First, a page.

Recommendation: To enhance DOD's capability and capacity to accomplish the missing persons accounting mission, and to more efficiently and effectively develop the capability and capacity to account for missing persons, the Secretary of Defense should direct the Office of the Under Secretary of Defense (Policy), or the appropriate departmental entity in light of any reorganization, to formalize the communication procedures for the JPAC Central Identification Laboratory to provide the service casualty offices with advance notification of pending identifications, to better expedite families' notification of identifications.

    Agency Affected: Department of Defense

  8. Status: Open

    Comments: As of September 2017, this recommendation has not been implemented and remains open. The Defense POW/MIA Accounting Agency (DPAA) is taking actions to develop case files for all persons who are unaccounted for. As of May 2017, DPAA officials said that DPAA had completed the case files for all individuals from the Vietnam War; about 80 percent of the files for individuals from the Korean War; and about 60 percent of the files for individuals from World War II. The officials said that DPAA has an ongoing effort to develop a case management system and scanning project that will serve as the basis for the required personnel or case files, but they have faced funding challenges that have hindered their ability to finish this project. They said that if DPAA can get the necessary funding, they will be able to complete development of all of the files in about 2 years. They said that with a lower level of funding, it will take more time than that 2 year estimate, and potentially could cost more money over time. Until personnel files for all unaccounted-for missing persons are developed and made readily accessible, as required by law, the community?s efforts to collaborate on cases will be hindered by a lack of information visibility among community members.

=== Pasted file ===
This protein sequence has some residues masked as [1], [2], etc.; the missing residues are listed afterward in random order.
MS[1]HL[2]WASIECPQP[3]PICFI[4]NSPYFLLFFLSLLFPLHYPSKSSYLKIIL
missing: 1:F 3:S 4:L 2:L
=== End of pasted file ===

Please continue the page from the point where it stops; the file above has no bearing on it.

Recommendation: To enhance DOD's capability and capacity to accomplish the missing persons accounting mission, and to more efficiently and effectively develop the capability and capacity to account for missing persons, the Secretary of Defense should direct the Office of the Under Secretary of Defense (Policy), or the appropriate departmental entity in light of any reorganization, to ensure that the Defense Prisoner of War/Missing Personnel Office (DPMO), in coordination with all members of the accounting community, develop personnel files for all unaccounted for persons as required by statute, in order to help avoid potential overlap or unnecessary duplication of effort and to ensure better communication among community members with respect to missing persons cases.

    Agency Affected: Department of Defense

  9. Status: Closed - Implemented